Here is my response:Dear Dr Brennan,
Thank you for your recent e-mail regarding the Pedal on Parliament event on Saturday 28th April.
Scottish Conservatives do want to see a safer environment for walking and cycling and encourage such exercise as carbon free alternatives to short car journeys.
Given the recent concerns about cyclist safety in Scotland’s cities, I think it is right and proper for resources to be used to make cycling safer in urban areas. However there are parts of Scotland where this is less of an issue and I do not, therefore, agree that local authorities should be compelled to invest 5% of their transport budgets into cycling.
Cycling could and should be promoted as one way of achieving our basic transport needs, but it is clearly not suitable for all journeys, as there are additional challenges in rural areas.That said I do believe we should be integrating cycling into local transport strategies, and that some steps could be taken straight away.If we hope to encourage cycling we must ensure that the safety of cyclists is improved. One way to do that would be through improved training. We must also look at what our schools are doing to ensure that our children are introduced to the benefits of cycling at a young age, that they are encouraged to cycle to school, and that they are given training to do so safely.However, cyclists have obligations. Some cyclists ignore red lights, thereby endangering themselves and others; others do not use proper lighting on their bikes either at night or when visibility is poor; and others still neglect to wear helmets. That is not the responsibility of Government or motorists; it is up to the cyclists to behave responsibly and to undertake the appropriate training.Also, the UK Government is leading discussions at European level on further improving standards for heavy goods vehicles to help reduce accidents caused by poor visibility.The implementation of other measures, such as lowering speed limits and making local authorities spend a certain amount of their budget on cycling, will depend on local decisions and need to reflect local priorities. Nevertheless, local authorities do need to do more to improve the safety of cyclists. Some councils have very good cycle-friendly schemes, but others have been found wanting. We must do more to invest in cycling infrastructure, not least to ensure that our roads are up to cycle quality.Scottish Conservatives will support sustainable travel initiatives and continue to promote cycling and walking and their associated health and environmental benefits.My colleague, Margaret Mitchell MSP, has tabled a motion which calls on the parliament to welcome ‘Big Bike Day’ which will take place on 3 June in Hamilton to inspire local people to take up cycling.Action to improve road safety can and should be taken now.Thank you for taking the time to contact me.Yours sincerely,Annabel M Goldie MSPWest of Scotland Region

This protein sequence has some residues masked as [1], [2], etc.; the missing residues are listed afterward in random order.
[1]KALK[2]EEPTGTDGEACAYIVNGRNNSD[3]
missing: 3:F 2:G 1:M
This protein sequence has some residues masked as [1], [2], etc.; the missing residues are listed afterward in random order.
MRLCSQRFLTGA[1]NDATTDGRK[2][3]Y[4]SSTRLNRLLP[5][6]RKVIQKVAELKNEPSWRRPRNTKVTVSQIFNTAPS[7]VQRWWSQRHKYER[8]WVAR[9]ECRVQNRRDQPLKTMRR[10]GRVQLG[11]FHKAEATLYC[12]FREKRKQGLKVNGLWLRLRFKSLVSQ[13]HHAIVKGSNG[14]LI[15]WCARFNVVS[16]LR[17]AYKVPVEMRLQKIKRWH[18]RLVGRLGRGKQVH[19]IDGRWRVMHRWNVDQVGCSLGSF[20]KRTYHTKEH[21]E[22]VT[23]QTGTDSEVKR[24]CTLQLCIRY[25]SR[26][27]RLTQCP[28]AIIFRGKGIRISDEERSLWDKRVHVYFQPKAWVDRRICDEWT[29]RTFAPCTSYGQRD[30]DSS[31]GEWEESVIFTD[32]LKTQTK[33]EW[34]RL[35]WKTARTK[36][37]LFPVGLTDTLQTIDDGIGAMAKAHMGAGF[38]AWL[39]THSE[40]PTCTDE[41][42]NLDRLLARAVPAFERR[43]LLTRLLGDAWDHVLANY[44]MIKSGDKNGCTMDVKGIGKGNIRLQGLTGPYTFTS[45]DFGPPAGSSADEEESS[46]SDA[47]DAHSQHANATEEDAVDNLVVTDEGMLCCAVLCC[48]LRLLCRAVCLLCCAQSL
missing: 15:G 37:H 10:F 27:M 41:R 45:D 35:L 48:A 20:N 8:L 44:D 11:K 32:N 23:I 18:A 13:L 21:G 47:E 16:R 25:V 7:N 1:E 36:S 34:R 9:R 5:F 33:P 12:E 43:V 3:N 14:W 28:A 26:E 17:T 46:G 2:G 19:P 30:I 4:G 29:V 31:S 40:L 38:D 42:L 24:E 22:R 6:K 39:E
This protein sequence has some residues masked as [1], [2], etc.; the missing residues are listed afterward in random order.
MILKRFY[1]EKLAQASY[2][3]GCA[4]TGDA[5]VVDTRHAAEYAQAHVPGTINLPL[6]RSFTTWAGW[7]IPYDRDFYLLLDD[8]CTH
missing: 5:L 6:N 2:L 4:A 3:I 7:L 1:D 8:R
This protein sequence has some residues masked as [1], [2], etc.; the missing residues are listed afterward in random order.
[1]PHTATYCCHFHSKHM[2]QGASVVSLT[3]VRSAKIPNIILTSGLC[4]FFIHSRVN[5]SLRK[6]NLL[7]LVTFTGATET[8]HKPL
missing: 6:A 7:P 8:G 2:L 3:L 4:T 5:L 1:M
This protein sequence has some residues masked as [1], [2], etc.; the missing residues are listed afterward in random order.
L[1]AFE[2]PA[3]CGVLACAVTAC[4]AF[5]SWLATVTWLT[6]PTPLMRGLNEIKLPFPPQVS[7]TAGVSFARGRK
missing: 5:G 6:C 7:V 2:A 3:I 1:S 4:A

Dear Ms Goldie,
Many thanks for replying to my letter where I was asking you to support motion Motion S4M-02764. Whilst I am pleased that you agree that action to improve road safety can and should be taken now I feel there are a number of things that you discuss in your letter that I need to reply to.
I was interested to hear that you do not think that there is no need to make cycling safer in rural areas. I myself am from a village in East Dunbartonshire which I would consider rural (Torrance), and the first 4 miles of my commute to work are on rural roads. One such road that I can take to work, is Balmore Road. If I chose to take this route which is the quickest and flatest, it is often the most unpleasant part of my commute. Whilst large sections of the road have a 30mph speed limit many drivers ignore this and at the same time either pass me too close or endanger other road users with their impatience. For example this type of close pass is not uncommon (http://youtu.be/rJ6QtxSX4Kw). Roads like this would significantly benefit from segregated cycle infrastructure. As it stands there is no way I would take my children on a bike there or on any of the surrounding busy A roads. Whilst there are a couple of alternative cycle routes that I could take my children on such as quieter country roads, or canal paths, to get to them we have to traverse sections of busy road. These back roads and canal paths often do not go where we want to go anyway.
Effectively, to get anywhere with my children the only safe option is to take the car. That is wrong.
Further one of my fellow POP organisers (Sally Hinchcliffe) who comes from Dumfries and Galloway (D&G the second most rural council area in Scotland) points out that:
Dr David Brennan (Joint organiser of Pedal on Parliament)